A woman who accused Joe Biden during the 2020 presidential race of sexual assault appeared Tuesday in Moscow, where she said she was asking President Vladimir Putin for Russian citizenship.
Tara Reade, who worked in Biden's congressional office for a short period in 1993, said she wanted to stay in Russia after a Republican lawmaker told her she was in physical danger.
Reade, 59, said in a streamed interview with the Sputnik media group that she had arrived in Russia as a vacationer.
However, she said, "When I got off the plane in Moscow, for the first time in a very long time I felt safe, and I felt heard and felt respected."
Reade sparked headlines in early 2020 by claiming that then-senator Biden sexually assaulted her in a Capitol Hill corridor in August 1993, when she was 29.
Her accusation came just as Biden was ramping up his campaign against incumbent president Donald Trump, who himself has faced accusations of sexual abuse and rape.
Biden categorically denied her claim.
"It is not true. I'm saying unequivocally it never, never happened," he said.
Reade said she filed a complaint after the alleged incident, but no record of it has been found.
But a 1996 court document records her ex-husband mentioning that she had complained of sexual harassment while working in Biden's office.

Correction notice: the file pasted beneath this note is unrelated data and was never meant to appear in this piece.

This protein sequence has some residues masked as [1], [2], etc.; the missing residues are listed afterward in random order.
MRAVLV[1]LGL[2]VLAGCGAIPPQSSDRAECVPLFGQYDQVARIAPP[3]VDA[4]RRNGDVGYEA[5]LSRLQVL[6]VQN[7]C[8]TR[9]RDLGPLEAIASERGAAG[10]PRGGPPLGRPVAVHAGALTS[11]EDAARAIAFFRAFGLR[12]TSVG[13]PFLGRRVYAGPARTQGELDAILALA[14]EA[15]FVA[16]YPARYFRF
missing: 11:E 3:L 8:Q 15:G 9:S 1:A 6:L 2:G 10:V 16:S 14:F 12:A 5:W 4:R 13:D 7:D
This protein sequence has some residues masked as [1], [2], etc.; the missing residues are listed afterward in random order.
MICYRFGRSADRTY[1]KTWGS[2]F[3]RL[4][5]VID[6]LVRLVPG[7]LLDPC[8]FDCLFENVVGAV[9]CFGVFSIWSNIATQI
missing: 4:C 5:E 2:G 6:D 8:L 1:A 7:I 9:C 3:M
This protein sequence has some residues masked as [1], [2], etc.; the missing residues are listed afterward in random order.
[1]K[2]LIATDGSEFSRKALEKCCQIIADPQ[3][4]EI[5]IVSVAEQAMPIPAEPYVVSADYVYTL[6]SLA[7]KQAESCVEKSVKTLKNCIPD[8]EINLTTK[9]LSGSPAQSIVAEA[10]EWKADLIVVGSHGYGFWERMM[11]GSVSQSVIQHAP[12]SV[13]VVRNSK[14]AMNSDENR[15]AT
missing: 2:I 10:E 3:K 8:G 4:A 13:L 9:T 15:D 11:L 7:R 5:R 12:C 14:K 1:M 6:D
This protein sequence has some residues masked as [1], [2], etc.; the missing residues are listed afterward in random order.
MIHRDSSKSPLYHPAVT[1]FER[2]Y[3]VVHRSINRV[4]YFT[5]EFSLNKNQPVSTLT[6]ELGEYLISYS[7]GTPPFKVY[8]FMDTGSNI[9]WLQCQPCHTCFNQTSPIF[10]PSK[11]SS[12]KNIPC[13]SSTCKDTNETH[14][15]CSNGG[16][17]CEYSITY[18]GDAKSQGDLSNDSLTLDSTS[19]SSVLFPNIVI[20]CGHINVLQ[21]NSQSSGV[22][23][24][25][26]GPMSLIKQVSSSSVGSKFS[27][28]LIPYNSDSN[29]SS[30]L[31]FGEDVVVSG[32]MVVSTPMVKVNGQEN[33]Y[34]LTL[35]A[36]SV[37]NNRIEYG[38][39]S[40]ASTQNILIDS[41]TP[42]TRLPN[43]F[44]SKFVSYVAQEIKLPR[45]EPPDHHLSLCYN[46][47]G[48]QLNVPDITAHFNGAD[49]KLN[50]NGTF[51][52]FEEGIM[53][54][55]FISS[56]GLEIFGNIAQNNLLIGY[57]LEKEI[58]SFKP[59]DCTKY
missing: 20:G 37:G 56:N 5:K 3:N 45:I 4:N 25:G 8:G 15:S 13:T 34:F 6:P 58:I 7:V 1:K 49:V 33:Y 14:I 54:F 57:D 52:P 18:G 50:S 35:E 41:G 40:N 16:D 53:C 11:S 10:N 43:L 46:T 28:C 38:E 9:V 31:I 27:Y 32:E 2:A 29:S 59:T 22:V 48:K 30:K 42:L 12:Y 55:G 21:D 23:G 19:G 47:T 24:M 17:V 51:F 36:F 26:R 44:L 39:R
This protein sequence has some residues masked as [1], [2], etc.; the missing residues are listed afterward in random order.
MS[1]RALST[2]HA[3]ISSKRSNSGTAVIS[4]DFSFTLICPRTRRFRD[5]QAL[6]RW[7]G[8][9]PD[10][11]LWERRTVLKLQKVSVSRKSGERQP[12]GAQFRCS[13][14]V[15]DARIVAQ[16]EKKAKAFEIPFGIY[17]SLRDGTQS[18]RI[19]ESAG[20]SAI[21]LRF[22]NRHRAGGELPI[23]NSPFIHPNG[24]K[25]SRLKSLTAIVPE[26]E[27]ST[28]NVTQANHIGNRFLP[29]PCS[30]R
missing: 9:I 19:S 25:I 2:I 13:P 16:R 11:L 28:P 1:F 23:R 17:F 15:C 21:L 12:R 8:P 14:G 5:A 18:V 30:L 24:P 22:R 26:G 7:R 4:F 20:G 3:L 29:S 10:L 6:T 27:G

It is not clear if her allegations have ever been formally investigated.
Reade, who called herself a geopolitical analyst, said in the Sputnik interview that after making her allegations public in 2020, she was threatened with prison, her life was threatened, and she was called a Russian agent.
Sitting alongside Maria Butina, a Russian lawmaker who was arrested and imprisoned in Washington in 2018 as an alleged spy, Reade told the interviewer she has "always loved Russia."
"I do not see Russia as an enemy nor do many of my fellow American citizens," she said.
She had one "large" request.
"I'd like to apply for citizenship in Russia, from the president of the Russian Federation, Vladimir Putin," she said.
"I do promise to be a good citizen," she said, adding that she also wants to hold onto her U.S. citizenship.